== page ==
April 2010
Volume 51, Issue 13
ARVO Annual Meeting Abstract  |   April 2010
Retinal Vascular Degeneration and Macroglia Changes in the Transgenic P23H Rat Model of Retinitis Pigmentosa
Author Affiliations & Notes
  • I. Pinilla
    Ophthalmology, Hospital Univ Miguel Servet, Zaragoza, Spain
    Instituto Aragones de Ciencias de la Salud, Zaragoza, Spain
  • L. Fernandez-Sanchez
    Fisiologia, Genetica y Microbiologia, Universidad de Alicante, Alicante, Spain
  • G. Esquiva
    Fisiologia, Genetica y Microbiologia, Universidad de Alicante, Alicante, Spain
  • N. Cuenca
    Fisiologia, Genetica y Microbiologia, Universidad de Alicante, Alicante, Spain
  • Footnotes
    Commercial Relationships  I. Pinilla, None; L. Fernandez-Sanchez, None; G. Esquiva, None; N. Cuenca, None.
  • Footnotes
    Support  MEC (BFU2006-00957/BFI, BFU2009-07793/BFI), FIS PS09/01854, MSyC RETICS RD07/0062/0012, FUNDALUCE, ONCE, and Fundación Médica Mutua Madrileña.
Investigative Ophthalmology & Visual Science April 2010, Vol.51, 4069. doi:
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    • Get Citation

      I. Pinilla, L. Fernandez-Sanchez, G. Esquiva, N. Cuenca; Retinal Vascular Degeneration and Macroglia Changes in the Transgenic P23H Rat Model of Retinitis Pigmentosa. Invest. Ophthalmol. Vis. Sci. 2010;51(13):4069.

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      © ARVO (1962-2015); The Authors (2016-present)

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Purpose: : Retinitis pigmentosa and allied diseases affect the structure and function of photoreceptors. Secondarily to the loss of photoreceptors a reduction of retinal vascularization takes place, which seems to influence the cellular degenerative process. Retinal macroglial cells, astrocytes and Müller cells, provide support for retinal neurons and regulate retinal function, are important for energetic metabolism and are crucial for maintaining the blood retinal barrier. The aim of this study was to investigate the evolution of the retinal capillary plexus during retinal degeneration and their relationship with macroglia in the P23H rat.

Methods: : Homozygous P23H line-3 rats aged from 18 days to 16 months were used in this study, Sprague-Dawley (SD) rats were used as controls. The retinas were stained using NADPH diaphorase histochemistry on whole-mount preparations in order to visualize the retinal vascular-network. The vascular plexi of each retinas were drawn using a camera lucida. Glial cells were labelled using immunocytochemical procedures. Morphometrical analysis was carried out using the NIH ImageJ software.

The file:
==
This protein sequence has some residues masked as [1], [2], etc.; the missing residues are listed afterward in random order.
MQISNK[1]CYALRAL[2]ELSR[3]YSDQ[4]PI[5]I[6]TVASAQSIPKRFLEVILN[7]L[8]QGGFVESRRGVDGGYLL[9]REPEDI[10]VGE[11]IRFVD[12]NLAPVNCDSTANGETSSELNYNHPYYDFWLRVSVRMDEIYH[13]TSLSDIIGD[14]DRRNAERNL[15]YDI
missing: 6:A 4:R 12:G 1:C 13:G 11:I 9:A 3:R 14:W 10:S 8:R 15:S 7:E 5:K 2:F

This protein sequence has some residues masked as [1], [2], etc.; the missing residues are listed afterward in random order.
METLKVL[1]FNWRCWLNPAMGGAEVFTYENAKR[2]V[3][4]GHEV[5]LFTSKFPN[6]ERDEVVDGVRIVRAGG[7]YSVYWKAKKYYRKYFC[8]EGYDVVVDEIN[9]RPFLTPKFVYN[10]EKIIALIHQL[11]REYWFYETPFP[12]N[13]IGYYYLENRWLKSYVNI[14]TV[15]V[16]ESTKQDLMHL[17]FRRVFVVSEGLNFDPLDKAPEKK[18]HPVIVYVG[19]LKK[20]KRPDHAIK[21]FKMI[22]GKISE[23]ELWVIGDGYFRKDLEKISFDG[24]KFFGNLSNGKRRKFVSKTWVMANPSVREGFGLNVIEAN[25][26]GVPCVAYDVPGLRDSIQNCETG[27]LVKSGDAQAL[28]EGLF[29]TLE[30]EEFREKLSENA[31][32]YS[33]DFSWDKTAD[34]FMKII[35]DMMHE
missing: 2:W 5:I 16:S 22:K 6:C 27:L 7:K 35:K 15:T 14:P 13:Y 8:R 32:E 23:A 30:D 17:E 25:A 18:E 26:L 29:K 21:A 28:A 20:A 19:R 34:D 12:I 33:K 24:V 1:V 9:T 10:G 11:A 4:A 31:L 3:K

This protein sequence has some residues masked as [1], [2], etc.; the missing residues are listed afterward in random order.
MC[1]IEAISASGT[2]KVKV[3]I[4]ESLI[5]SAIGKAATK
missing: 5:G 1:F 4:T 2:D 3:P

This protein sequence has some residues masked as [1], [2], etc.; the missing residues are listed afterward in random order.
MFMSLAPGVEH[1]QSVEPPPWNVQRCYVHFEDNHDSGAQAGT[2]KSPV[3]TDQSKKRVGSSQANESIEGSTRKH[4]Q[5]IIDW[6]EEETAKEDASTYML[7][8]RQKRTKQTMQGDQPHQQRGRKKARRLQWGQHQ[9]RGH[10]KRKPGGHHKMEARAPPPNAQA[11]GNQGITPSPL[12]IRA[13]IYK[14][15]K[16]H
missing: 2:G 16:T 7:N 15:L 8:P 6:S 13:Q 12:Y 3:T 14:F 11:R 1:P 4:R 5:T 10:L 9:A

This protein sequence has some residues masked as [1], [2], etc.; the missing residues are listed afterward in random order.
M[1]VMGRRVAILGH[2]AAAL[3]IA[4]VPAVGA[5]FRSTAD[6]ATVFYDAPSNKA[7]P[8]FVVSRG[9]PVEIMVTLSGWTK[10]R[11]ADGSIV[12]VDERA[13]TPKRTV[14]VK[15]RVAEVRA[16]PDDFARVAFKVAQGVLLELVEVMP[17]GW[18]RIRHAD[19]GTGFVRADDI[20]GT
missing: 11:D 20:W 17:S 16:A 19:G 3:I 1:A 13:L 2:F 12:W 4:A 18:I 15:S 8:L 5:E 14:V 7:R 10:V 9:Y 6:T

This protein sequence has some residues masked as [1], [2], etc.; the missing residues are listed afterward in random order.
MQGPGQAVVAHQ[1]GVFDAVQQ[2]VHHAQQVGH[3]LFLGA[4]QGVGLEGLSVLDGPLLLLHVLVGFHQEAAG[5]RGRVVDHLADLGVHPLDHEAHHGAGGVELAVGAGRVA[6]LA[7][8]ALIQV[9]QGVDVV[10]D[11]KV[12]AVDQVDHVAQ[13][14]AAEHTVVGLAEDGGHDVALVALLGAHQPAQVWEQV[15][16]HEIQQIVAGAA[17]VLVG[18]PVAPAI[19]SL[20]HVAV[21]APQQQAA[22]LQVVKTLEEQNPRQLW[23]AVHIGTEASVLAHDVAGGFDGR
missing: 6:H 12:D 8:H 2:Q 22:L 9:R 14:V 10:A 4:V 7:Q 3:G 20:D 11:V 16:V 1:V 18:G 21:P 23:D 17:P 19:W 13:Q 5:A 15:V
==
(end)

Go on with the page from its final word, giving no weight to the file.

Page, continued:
Results: : In the 4 months old P23H retina a lower density of the capillary plexus could be observed with significant loss of retinal capillary loops. Regarding the intermediate plexus, it was virtually disappeared at this age, and the remaining two plexi appeared connected by perpendicular vessels. At 16 months the deep capillary plexus was completely lost, and only vessels exhibiting an abnormal, tortuous dead-end could be observed. The superficial vascular layer, formed by arteries and veins, at 4 months old was richer in the P23H rat comparing to SD, and experienced an increase in density thereafter until 12 months old. During retinal degeneration glial cells were activates with an increase of microglia, expression of GFAP in Müller cels and morphological changes in astrocytes, specially in sucker end-feet.

Conclusions: : In retinitis pigmentosa the loss of photoreceptors is accompanied by degenerative changes in the retinal vascular network. The disruption of capillary plexi with loss of capillary loops can affect the normal oxygen and nutrient supply to retinal cells, and thereby accelerate the progress of retinal degeneration. Vascular impairment is accompanying with changes in glial cells. Changes in retinal vascularization must be taken into account in the design of therapies targeting this disease.

Keywords: retinal degenerations: cell biology 

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